FIG. 4 is a simplified schematic diagram of a power amplifier structure comprising two operational power amplifiers connected in parallel, in accordance with embodiments of the present invention.

FIG. 5 is a simplified block diagram showing an equivalent circuit for two power stages of two operational amplifiers connected in parallel, in accordance with embodiments of the present invention.

FIG. 6 is a simplified block diagram showing an alternative operational power amplifier adapted to be coupled in parallel without requiring the ballast resistors Rb of FIG. 1, in accordance with embodiments of the present invention.

DETAILED DESCRIPTION OF THE INVENTION

FIG. 2 is a simplified block diagram of an operational power amplifier 7 adapted to coupled in parallel without requiring the ballast resistors Rb of FIG. 1, in accordance with embodiments of the present invention. FIG. 2 shows an input stage 5 and a power stage 6 coupled in series between two input terminals 18, 19 and an output terminal OUT of the amplifier 7. For simplicity, circuit blocks or pins of the amplifier 7 that are not strictly necessary to understand the invention have been omitted from Figures, but would obviously be provided in amplifiers 7 of this kind. For example, the power supply, ground, standby or mute terminals of the amplifier 7 have been omitted from the Figures.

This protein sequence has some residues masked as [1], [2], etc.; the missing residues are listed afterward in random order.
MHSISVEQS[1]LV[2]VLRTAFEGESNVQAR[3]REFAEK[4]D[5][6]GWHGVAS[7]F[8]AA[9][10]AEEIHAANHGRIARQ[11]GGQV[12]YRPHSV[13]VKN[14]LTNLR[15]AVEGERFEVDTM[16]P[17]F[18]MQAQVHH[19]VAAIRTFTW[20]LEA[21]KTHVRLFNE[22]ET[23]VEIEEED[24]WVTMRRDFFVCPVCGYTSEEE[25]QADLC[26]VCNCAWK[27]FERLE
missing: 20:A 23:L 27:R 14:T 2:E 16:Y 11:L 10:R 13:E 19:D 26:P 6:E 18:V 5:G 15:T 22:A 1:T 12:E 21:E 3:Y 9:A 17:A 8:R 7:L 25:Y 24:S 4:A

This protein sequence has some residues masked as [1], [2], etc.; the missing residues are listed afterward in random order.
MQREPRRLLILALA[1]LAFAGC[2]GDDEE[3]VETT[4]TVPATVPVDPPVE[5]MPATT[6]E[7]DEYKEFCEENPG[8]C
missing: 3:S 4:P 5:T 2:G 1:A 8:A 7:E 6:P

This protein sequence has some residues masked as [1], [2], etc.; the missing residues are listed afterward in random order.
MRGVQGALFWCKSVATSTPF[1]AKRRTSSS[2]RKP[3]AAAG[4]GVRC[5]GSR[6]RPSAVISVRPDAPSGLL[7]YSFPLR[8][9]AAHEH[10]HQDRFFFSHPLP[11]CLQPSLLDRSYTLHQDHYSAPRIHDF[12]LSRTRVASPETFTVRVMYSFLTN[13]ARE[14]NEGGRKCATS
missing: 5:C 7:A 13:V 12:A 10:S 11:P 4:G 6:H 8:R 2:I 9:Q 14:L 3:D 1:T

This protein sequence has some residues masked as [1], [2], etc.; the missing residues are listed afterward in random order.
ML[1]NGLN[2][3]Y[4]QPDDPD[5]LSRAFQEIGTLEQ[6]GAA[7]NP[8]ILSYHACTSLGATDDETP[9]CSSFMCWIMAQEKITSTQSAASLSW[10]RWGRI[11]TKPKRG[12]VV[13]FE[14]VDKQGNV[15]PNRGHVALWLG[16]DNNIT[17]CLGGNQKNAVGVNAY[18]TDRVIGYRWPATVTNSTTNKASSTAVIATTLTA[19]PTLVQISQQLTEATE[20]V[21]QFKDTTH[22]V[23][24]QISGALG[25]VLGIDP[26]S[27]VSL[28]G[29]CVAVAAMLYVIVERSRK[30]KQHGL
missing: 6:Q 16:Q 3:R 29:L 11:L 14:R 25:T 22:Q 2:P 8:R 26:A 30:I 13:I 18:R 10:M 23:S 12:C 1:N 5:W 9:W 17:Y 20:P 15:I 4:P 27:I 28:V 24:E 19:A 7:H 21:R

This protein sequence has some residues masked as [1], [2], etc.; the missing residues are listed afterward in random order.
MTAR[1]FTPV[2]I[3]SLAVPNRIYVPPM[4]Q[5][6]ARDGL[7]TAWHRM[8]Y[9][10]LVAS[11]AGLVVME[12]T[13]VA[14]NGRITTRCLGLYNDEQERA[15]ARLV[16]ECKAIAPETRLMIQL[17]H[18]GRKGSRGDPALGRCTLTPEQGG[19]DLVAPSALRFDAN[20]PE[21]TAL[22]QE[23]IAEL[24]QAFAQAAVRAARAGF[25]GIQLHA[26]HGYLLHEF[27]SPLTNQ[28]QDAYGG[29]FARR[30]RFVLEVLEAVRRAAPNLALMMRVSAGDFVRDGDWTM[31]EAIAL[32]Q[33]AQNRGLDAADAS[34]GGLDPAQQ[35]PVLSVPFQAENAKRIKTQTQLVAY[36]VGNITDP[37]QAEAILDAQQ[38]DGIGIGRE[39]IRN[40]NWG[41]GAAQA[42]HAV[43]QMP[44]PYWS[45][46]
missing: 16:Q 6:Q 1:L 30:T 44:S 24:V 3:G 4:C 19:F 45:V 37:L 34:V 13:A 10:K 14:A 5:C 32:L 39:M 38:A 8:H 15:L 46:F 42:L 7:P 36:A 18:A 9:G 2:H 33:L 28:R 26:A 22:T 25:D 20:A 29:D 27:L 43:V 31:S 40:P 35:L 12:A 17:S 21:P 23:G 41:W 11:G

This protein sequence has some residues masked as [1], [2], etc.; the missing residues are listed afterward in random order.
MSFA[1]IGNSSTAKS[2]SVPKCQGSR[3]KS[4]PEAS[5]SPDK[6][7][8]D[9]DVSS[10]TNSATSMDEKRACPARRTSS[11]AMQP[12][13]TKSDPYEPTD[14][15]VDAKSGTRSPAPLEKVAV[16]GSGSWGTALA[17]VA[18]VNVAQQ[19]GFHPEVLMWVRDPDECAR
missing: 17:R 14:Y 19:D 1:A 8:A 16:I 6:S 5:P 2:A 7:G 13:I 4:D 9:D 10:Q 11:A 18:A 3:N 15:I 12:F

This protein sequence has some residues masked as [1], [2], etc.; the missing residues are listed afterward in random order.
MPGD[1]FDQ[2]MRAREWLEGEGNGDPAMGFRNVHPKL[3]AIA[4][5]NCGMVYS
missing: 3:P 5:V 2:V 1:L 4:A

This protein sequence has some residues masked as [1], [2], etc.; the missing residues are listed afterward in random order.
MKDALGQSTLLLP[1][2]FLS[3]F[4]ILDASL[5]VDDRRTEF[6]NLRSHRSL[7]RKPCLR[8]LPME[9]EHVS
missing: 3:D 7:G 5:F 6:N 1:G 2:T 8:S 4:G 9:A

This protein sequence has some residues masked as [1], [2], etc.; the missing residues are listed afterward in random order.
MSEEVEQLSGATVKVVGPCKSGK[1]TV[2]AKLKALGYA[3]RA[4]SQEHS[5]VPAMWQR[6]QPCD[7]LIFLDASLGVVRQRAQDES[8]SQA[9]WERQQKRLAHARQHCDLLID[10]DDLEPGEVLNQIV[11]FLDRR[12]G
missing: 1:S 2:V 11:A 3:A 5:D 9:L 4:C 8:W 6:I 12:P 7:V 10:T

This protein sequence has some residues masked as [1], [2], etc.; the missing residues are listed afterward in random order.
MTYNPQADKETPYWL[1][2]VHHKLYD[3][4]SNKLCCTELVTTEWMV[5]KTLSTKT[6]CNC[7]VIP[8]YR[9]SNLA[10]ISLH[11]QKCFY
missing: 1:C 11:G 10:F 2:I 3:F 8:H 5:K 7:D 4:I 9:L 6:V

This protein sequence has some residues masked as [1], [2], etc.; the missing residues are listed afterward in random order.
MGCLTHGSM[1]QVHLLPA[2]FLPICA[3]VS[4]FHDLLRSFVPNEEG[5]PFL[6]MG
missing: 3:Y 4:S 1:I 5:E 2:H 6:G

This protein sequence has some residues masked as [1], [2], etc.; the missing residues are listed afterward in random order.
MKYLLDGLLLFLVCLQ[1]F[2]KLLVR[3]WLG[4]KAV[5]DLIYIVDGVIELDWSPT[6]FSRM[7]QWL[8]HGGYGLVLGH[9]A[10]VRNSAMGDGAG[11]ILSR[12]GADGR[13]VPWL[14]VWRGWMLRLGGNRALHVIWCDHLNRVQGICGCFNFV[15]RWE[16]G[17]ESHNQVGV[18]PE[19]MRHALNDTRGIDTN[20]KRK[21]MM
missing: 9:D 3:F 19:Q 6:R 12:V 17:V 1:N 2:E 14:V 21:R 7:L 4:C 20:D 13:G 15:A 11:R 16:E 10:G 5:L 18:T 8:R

Placed between the input 5 and power 6 stages is a buffer element 8. The buffer element 8 is controlled by a MASTER/SLAVE logic signal coupled to a pin MASTER/SLAVE to disable the input stage 5 while simultaneously electrically separating it from the power stage 6. The input terminal of the power stage 6 is accessible external to the amplifier 7 via a terminal BUF_DRV connected to an external pin thereof. The terminal BUF_DRV functions as an output terminal for the input stage 5 with the amplifier 7 in the master mode of operation, and as an input terminal for the power stage 6 with the amplifier 7 in the slave mode of operation.

Thus, the operational amplifier 7 can be configured as either a master or a slave by applying a logic signal to the pin MASTER/SLAVE. An amplifier 7 configured as a master can drive the power stages 6 of one or more slave-configured amplifiers 7, when a suitable logic signals MASTER/SLAVE disable the input stages 5 of the slave-configured amplifiers 7 and enable the input stage of the master-configured amplifier 7.